Social media can be a great addition to a physician’s communications toolbox. It’s a way to reach out to potential patients, make yourself visible to recruiters or recruit staff, and share research and data that would interest your colleagues and patients. But social media can also be a danger, leading medical professionals into hostile territory where risks include losing credibility or even one’s career. That is why it is important to establish guidelines for yourself so you can fully benefit from the positive elements social media has to offer.

Here are a few tips:

Check your employer’s social media policy.

If you work for a hospital or other employer, you’ll want to ask your human resources department if they have a social media policy or any sort of guidelines to be followed. If they do, read it carefully and design your social media plan so you are playing by the rules. If your employer doesn’t have a written policy, once you have determined how you’ll use social media, share the information with your manager and the HR department. Unless your employer says otherwise, consider a line on your Twitter or Facebook profile page that says something like “all opinions expressed are my own.” If you share an office with other physicians, meet with them and discuss developing a social media policy for the office.

Consider a pseudonym.

If you aren’t using social media to specifically connect with patients and colleagues or draw attention to your practice, you might consider using a pseudonym. For instance, if you enjoy tweeting about medical discoveries or legislation that affects the healthcare field but you prefer to stay out of the limelight, you might use a generic photo and name. This doesn’t mean you should spread information you wouldn’t share under your own name. It is just a way to keep your professional identity away from the social media world.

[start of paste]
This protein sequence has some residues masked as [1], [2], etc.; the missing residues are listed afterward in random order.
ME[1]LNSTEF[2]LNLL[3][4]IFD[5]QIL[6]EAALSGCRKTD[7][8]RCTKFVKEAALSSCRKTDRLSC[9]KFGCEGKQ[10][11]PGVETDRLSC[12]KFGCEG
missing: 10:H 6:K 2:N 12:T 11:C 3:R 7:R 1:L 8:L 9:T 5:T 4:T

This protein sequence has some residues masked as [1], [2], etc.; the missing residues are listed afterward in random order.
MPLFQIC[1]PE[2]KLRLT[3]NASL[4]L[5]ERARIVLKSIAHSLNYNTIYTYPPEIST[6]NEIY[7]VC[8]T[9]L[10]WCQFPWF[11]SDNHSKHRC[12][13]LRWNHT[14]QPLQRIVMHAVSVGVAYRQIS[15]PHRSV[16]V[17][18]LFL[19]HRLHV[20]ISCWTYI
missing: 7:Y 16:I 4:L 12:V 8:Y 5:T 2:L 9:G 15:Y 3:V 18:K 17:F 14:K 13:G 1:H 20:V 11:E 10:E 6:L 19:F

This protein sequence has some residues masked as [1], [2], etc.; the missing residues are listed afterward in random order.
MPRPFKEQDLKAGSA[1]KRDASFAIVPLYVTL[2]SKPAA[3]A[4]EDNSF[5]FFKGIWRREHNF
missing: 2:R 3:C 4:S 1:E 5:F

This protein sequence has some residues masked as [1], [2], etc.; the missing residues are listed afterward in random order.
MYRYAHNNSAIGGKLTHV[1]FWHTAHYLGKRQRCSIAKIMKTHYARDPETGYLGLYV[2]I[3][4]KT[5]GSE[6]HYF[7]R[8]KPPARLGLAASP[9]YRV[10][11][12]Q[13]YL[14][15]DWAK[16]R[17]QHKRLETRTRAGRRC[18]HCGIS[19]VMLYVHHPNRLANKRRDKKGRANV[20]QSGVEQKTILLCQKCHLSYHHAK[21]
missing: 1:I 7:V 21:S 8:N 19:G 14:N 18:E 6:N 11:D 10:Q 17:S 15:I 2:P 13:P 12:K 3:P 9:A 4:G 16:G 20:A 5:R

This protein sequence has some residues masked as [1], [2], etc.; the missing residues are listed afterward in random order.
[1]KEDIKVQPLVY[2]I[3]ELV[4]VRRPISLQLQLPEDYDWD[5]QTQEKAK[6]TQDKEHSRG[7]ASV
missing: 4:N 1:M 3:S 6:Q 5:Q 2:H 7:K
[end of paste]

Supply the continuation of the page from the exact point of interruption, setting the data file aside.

Opt for information over advice.

So, now that you’ve set up your social media accounts and are ready to post on Facebook or Twitter… What should you post? Well, you shouldn’t post anything that could be taken as medical advice or anything that could lead a patient to make a serious medical decision. Instead, post interesting research, facts about your medical practice or hospital, or links to legislation that impacts healthcare. You also could write about new recruits to your team, mention awards you’ve won, or post about recent conferences you’ve attended.

Disable comments.

Of course you love interacting with patients and colleagues, but this opens the door to problems like public conversations about contentious issues or patients asking questions about medical emergencies. Answers, or non-answers, could be a source of trouble. Therefore, it’s often a good idea to disable comments so those problems don’t arise in a public forum. If you want to use social media to communicate with patients, colleagues, or others, encourage them to send you a private email.

Think twice before you post or comment.

Political issues or other contentious subjects could result in trouble. While it’s fine to post a link to the latest law that will affect healthcare, resist the temptation to get involved in commenting on certain issues without considering the consequences—especially if you are an employee versus a doctor with his or her own practice. If you criticize a lawmaker or the new healthcare bill, could it hurt your employer? Could certain statements damage your reputation? It is easy to misinterpret a quick tweet or Facebook post, so even if you meant no harm, your words might still be used against you.

Consider using social media as a recruiting or job-finder tool.

If you’re hiring, post job offers concisely, providing an email address where candidates can reach you. If you’re looking for a job, connect with hospitals and physicians’ offices across social media. And whether you’re an employer or a job-seeker in the medical field, be sure to connect with us at Enterprise Medical Recruiting on Facebook. We’ve placed thousands of physicians and advanced practitioners in top medical positions nationwide since 1990 and we’re ready to help you too!